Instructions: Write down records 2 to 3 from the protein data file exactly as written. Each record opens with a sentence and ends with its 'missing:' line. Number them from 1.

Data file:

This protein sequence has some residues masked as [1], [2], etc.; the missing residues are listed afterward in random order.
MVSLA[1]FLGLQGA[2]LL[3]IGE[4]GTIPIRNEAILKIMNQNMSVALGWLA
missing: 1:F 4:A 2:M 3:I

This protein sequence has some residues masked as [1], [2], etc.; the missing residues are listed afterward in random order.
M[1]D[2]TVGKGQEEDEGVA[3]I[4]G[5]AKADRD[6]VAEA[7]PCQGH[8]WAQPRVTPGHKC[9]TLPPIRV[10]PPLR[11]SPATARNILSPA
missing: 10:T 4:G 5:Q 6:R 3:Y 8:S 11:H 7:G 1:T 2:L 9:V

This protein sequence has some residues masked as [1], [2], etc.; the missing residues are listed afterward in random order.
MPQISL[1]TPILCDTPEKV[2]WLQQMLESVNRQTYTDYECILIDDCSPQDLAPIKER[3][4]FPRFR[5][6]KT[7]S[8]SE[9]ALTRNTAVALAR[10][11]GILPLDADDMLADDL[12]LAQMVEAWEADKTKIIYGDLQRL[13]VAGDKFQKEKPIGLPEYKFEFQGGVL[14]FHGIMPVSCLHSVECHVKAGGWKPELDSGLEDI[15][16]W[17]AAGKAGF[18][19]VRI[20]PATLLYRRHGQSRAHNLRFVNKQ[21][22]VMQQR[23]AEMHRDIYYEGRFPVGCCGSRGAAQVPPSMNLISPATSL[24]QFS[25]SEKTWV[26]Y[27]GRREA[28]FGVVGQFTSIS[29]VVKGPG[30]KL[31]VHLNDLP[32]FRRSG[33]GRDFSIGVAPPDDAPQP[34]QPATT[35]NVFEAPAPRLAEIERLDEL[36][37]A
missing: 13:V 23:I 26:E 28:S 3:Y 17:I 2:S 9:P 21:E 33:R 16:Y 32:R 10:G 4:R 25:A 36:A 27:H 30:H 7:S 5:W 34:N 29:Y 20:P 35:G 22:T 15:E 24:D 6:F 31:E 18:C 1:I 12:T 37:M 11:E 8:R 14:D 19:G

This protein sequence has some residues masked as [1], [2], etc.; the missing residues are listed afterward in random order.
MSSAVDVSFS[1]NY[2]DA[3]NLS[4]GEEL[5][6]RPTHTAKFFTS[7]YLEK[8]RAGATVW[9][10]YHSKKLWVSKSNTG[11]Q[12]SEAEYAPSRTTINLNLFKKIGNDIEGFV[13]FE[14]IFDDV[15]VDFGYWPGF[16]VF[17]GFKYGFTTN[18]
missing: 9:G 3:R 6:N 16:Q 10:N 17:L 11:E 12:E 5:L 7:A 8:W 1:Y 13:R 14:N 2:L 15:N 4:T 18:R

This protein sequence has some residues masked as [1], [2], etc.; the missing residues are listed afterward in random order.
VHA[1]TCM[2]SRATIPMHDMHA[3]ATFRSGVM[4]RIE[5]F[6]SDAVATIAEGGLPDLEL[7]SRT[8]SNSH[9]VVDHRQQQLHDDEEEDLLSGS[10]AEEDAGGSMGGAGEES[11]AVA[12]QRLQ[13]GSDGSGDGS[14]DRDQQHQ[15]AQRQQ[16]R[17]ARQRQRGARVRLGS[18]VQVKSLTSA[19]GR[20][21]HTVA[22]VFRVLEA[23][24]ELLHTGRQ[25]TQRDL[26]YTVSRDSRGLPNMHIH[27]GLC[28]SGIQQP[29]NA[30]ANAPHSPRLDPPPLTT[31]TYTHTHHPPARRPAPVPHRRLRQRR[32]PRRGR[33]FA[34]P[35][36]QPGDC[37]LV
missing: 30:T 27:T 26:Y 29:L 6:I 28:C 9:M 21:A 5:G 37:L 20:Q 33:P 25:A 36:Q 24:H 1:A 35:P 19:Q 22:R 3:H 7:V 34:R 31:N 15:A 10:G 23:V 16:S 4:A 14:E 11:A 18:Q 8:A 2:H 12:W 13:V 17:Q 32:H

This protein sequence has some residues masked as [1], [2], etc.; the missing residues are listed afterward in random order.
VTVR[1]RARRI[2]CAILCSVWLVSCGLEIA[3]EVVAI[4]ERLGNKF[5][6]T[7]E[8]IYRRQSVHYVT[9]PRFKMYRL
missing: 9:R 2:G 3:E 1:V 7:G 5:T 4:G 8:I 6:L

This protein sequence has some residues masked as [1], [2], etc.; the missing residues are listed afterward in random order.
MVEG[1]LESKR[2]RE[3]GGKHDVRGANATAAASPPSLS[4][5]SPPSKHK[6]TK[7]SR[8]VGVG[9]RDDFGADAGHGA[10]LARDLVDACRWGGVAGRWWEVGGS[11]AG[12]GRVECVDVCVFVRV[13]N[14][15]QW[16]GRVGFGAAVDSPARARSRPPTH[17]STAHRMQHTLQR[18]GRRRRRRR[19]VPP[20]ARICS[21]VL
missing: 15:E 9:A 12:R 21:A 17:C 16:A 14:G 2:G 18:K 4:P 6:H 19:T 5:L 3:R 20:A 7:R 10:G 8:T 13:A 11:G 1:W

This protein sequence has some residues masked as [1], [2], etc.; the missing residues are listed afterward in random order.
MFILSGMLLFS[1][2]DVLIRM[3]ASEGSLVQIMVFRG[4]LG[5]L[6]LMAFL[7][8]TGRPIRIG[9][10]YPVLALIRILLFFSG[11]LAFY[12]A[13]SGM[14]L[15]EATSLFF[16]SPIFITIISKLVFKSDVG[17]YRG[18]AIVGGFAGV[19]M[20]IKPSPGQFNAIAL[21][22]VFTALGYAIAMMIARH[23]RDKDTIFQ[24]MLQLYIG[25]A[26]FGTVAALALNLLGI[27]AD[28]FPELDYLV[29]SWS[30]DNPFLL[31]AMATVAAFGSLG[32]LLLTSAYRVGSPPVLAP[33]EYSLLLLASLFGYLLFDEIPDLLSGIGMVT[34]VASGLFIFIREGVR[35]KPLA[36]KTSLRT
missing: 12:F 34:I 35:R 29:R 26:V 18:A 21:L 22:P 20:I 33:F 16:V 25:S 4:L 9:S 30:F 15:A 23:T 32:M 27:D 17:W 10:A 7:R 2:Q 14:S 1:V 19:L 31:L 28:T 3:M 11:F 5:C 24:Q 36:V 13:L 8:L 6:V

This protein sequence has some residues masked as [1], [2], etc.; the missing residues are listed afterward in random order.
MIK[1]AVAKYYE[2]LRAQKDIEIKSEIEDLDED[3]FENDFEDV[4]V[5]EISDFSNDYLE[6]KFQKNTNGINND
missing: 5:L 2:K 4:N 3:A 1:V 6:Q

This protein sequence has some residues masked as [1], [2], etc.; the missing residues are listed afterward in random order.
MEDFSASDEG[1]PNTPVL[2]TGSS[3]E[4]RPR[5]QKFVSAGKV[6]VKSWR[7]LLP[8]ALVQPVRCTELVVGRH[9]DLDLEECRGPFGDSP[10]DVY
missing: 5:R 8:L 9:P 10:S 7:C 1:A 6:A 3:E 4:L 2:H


This protein sequence has some residues masked as [1], [2], etc.; the missing residues are listed afterward in random order.
M[1]D[2]TVGKGQEEDEGVA[3]I[4]G[5]AKADRD[6]VAEA[7]PCQGH[8]WAQPRVTPGHKC[9]TLPPIRV[10]PPLR[11]SPATARNILSPA
missing: 10:T 4:G 5:Q 6:R 3:Y 8:S 11:H 7:G 1:T 2:L 9:V

This protein sequence has some residues masked as [1], [2], etc.; the missing residues are listed afterward in random order.
MPQISL[1]TPILCDTPEKV[2]WLQQMLESVNRQTYTDYECILIDDCSPQDLAPIKER[3][4]FPRFR[5][6]KT[7]S[8]SE[9]ALTRNTAVALAR[10][11]GILPLDADDMLADDL[12]LAQMVEAWEADKTKIIYGDLQRL[13]VAGDKFQKEKPIGLPEYKFEFQGGVL[14]FHGIMPVSCLHSVECHVKAGGWKPELDSGLEDI[15][16]W[17]AAGKAGF[18][19]VRI[20]PATLLYRRHGQSRAHNLRFVNKQ[21][22]VMQQR[23]AEMHRDIYYEGRFPVGCCGSRGAAQVPPSMNLISPATSL[24]QFS[25]SEKTWV[26]Y[27]GRREA[28]FGVVGQFTSIS[29]VVKGPG[30]KL[31]VHLNDLP[32]FRRSG[33]GRDFSIGVAPPDDAPQP[34]QPATT[35]NVFEAPAPRLAEIERLDEL[36][37]A
missing: 13:V 23:I 26:E 28:S 3:Y 17:I 2:S 9:P 21:E 33:R 16:Y 32:R 10:G 4:R 25:A 36:A 27:H 30:H 7:S 5:W 34:N 29:Y 20:P 35:G 22:T 15:E 24:D 6:F 31:E 18:C 1:I 12:T 37:M 11:E 8:R 14:D 19:G